In five events this season, Servia has a best finish of fourth at Brazil (after starting 13th). He has a best finish of 15th in four starts on the TMS oval. The Spaniard started 15th and finished 21st (mechanical) at the 0.875-mile Iowa Speedway oval last June.
“I couldn’t be more excited about this opportunity,” said Servia, 38. “Firstly, it’s a job, but it’s with a team that I’ve been working very closely with for the last year. Not only do I know everybody that works there, but I know the potential for the National Guard car and the performance we’ve had will give us a chance to win.”
Panther is not expected to name a full-time replacement in the No. 4 car this season. The team announced the “mutual termination” of JR Hildebrand’s contract last week, after he crashed-out of the Indy 500 on Lap 3. Ryan Briscoe drove for the team during last weekend’s Chevrolet Indy Dual in Detroit presented by Quicken Loans. Briscoe is under consideration to compete in additional IndyCar Series races that do not conflict with his sports car racing commitments.
The Milwaukee IndyFest on June 15 sits between the races in Texas and Iowa. “The biggest thing we want to accomplish the rest of this season is having a clear direction on who will be the driver of the No. 4 car in 2014,” Barnes said in a statement. “We’re going to take full advantage of the opening we have here to determine what is in the best interest of the National Guard and Panther Racing’s long-term future. With limited off-season testing, this is a great chance for us to get familiar with several drivers in a true race weekend scenario.
“We think the world of Servia, and we couldn’t have been happier with Ryan Briscoe last weekend in Detroit. But there may be a few others who will have a run in our car before the season ends.”
Pippa Mann will rejoin Dale Coyne Racing to drive the No. 18 CyclopsGear.com Dallara/Honda in Saturday night’s Firestone 550.
Mann, 29, started and finished 30th in the No. 63 Coyne Racing car in the Indianapolis 500 on May 26. “It’s exciting to be in the No. 18 car that finished 15th in the Indianapolis 500 (with Ana Beatriz driving) and finished first and third this past weekend in Detroit.” Mike Conway drove the car in the doubleheader at Raceway at Bell Isle Park.
This event will be Mann’s second IndyCar Series race on a 1.5-mile oval (2011 at Kentucky Speedway for Rahal Letterman Lanigan Racing). She won a Firestone Indy Lights race on the Kentucky layout in 2010.
“Texas Motor Speedway actually has some pretty special memories for me because it was the venue of my first-ever IndyCar outing,” Mann said. “That test with Conquest Racing led to my first Indy 500 in 2011, so I’m really looking forward to going back there for the race this weekend. I know driving the car will be pretty different from the last time I drove at that track, but the CyclopsGear car was great at Indy and I’m definitely ready to be reunited with her in Texas.”
Mann’s teammate, Justin Wilson, won the Firestone 550 last year.
Reigning Indy 500 champion Tony Kanaan has landed a new sponsor beginning with the Firestone 550. In a renewed relationship with longtime Indy car sponsor Sunoco, Kanaan will drive the No. 11 Sunoco “Turbo” Dallara/Chevrolet here, at Iowa Speedway (June 23), Pocono Raceway (July 7) and Mid-Ohio Sports Car Course (Aug. 4).
The car’s livery will feature the lead character from the upcoming DreamWorks Animation feature film “Turbo” _ a snail whose dreams of competing in the Indianapolis 500 come true. The film features the IndyCar Series and Indianapolis Motor Speedway.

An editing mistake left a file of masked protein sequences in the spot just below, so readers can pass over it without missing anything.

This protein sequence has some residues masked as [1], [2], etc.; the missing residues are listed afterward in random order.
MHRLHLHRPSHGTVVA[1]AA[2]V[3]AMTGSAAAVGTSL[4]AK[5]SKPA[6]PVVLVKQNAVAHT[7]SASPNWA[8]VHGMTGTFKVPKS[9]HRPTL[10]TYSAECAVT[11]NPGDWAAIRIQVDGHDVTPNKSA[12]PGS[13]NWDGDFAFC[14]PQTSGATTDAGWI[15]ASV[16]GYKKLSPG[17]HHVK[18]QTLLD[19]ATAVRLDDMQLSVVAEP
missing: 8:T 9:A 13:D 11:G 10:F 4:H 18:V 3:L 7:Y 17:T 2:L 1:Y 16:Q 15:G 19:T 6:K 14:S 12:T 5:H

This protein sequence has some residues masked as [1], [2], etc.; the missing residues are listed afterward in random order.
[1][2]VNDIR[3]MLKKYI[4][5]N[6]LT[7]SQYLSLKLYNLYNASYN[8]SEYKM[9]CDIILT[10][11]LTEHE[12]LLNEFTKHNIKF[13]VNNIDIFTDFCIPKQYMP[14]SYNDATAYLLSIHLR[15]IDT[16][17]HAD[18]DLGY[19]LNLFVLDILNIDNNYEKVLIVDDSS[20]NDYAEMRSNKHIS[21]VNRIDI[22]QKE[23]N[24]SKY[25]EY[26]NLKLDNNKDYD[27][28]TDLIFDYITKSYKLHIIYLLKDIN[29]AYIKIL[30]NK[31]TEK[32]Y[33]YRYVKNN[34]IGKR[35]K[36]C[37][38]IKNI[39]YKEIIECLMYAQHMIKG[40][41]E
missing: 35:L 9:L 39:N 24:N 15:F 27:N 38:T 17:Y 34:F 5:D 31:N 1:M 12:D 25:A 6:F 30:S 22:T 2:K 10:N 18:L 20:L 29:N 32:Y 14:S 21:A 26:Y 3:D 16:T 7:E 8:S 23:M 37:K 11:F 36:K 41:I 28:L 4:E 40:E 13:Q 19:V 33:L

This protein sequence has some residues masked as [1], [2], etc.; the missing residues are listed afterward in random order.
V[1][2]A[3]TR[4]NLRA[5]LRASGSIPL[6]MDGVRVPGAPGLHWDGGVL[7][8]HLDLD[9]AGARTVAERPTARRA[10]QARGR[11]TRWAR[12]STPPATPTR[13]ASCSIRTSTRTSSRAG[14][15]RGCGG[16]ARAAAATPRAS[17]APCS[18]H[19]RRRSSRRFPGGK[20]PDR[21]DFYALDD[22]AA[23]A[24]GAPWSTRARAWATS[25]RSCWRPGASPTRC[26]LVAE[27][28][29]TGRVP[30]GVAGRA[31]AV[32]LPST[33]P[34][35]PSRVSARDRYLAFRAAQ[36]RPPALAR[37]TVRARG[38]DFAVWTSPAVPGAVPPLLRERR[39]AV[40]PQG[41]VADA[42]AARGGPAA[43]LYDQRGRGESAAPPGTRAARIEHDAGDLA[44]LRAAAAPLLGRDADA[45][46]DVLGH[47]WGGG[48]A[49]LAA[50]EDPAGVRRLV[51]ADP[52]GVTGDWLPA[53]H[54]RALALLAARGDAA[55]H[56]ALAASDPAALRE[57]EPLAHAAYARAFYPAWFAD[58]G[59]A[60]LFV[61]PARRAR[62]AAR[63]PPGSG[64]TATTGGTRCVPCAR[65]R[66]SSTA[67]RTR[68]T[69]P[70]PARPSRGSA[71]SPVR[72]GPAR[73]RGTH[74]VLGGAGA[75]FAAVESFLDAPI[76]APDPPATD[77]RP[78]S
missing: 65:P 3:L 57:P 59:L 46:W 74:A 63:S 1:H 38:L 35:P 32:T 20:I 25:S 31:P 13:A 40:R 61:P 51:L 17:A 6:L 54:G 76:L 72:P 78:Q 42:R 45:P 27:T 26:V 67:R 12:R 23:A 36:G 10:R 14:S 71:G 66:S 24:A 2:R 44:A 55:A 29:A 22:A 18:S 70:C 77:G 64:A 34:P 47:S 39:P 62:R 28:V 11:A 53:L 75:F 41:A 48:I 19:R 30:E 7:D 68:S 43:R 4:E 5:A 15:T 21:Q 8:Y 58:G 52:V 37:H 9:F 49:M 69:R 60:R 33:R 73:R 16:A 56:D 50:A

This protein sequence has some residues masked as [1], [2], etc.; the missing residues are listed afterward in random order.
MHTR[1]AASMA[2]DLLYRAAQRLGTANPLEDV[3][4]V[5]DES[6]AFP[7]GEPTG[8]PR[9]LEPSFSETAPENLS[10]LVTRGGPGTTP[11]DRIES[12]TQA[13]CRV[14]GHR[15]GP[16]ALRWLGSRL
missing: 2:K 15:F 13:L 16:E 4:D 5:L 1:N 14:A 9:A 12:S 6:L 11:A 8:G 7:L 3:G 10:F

Sunoco’s first Indy car race as a primary sponsor was on Dec. 1, 1968, at Riverside, Calif. The No. 12 Sunoco Eagle driven by the late Mark Donohue for Penske Racing started fifth and finished 21st (broken right-front suspension). In 1972, the blue-and-yellow No. 66 Sunoco McLaren won the Indianapolis 500 _ the first for Roger Penske, Donohue and Sunoco.
Sunoco returned to the IndyCar Series at Indianapolis Motor Speedway last month as primary sponsor of the No. 60 Sunoco “Turbo” Panther Racing Dallara/Chevrolet driven by Townsend Bell.
“I am very proud and happy that Sunoco will be my primary sponsor for four upcoming races,” Kanaan said during a teleconference. “Along with Sunoco, ‘Turbo’ will be riding with me in those events. My son, Leo, will be excited to see that, and I am very proud to be associated with what is sure to be a very special movie.
“Sunoco has a long heritage in Indy car racing beginning in the late 1960s and is a proven winner. I look forward to my association with them and hopefully get them to Victory Circle starting in Texas.”
Ratings for ABC’s live telecast of the second race of the Chevrolet Indy Dual in Detroit on Sunday grew 14 percent over last year’s telecast, which also aired on ABC. The network earned a 0.8 overnight rating, up from a 0.7 overnight for last year’s race at the Raceway at Belle Isle Park. The Saturday race, which was new this year, earned a 0.7 overnight rating on ABC. The network will televise Saturday’s race here beginning at 8:30 p.m. (EDT).
Several markets saw large increases in overnights year-over-year, including Indianapolis, which led all markets with a 3.8 rating, up 54 percent from last year’s 2.4. Nashville saw a 300 percent increase, earning a 1.6 rating compared to a 0.4 overnight last year.
Numbers worth noting from the Chevrolet Indy Dual in Detroit, the sixth and seventh races of the 2013 IZOD IndyCar Series season:
1 _ IndyCar Series victory by Simon Pagenaud and his team, Schmidt Hamilton Motorsports.
2 _ Drivers who finished in the top-five in each race at Detroit: Mike Conway of Dale Coyne Racing and Scott Dixon of Target Chip Ganassi Racing.
3 _IndyCar Series wins for Dale Coyne Racing, which took three of six podium positions available at Belle Isle…Times Helio Castroneves of Team Penske has held the point lead in 2013.
25 _ Positions improved by Josef Newgarden of Sarah Fisher Hartman Racing during both races, the most positions gained by any driver.
42 _ Laps that Graham Rahal of Rahal Letterman Lanigan Racing improved his position over the 140 laps of competition, most of any driver.One Comment